CBS' Friday morning retraction of a 60 Minutes report on the Benghazi attack wasn't the first time the media has been burned by bad information on the story. The idea that the Obama administration was at fault or complicit in the death of an ambassador — an idea pushed by half of the government — is a difficult idea to abandon.
That's the thing about Benghazi. It seems like such an amazing story: Ambassador Chris Stevens killed on the anniversary of 9/11; confusion and explosions under cover of night. The idea that somehow the Obama administration made things worse by either hiding its failures or, in more active imaginations, intentionally not acting, is tantalizing. And when Dylan Davies, a State Department contractor, says he was there and can give you the low-down?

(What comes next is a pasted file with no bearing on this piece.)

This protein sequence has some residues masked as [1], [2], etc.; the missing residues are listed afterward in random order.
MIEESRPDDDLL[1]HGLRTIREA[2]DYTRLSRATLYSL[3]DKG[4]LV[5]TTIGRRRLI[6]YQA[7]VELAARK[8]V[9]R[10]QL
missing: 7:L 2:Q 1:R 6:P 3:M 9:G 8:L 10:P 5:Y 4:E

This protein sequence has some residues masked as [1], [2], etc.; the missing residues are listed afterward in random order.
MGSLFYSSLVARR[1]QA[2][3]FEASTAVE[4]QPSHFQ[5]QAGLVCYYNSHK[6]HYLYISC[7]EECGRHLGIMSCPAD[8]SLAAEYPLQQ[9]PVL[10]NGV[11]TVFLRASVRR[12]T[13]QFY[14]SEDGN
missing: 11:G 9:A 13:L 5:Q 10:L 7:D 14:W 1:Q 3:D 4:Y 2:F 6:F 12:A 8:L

This is the trap into which 60 Minutes fell. On October 27, it aired an interview with Davies, who said that a coordinated attack from Al Qaeda was both inevitable and immediately obvious on that day. That he went to the compound, knocked down a terrorist with the butt of his rifle, and snuck into a hospital controlled by Al Qaeda to see Stevens' lifeless body. This story undermined the Obama administration's insistence that the attack was a surprise, and its initial reticence to blame the terrorist group. As we've noted, on October 31, The Washington Post found the report Davies had given his employer, in which he said that he never got to the consulate — there were roadblocks. And then The New York Times reported on Thursday that Davies told the FBI the same thing. That, after days of denial, is what spurred CBS to rescind the story entirely. On Friday morning, 60 Minutes' Lara Logan admitted that Davies had given his employer a different account, saying, "We made a mistake... In this case, we were wrong." There was reason to be skeptical — but it was such a good story.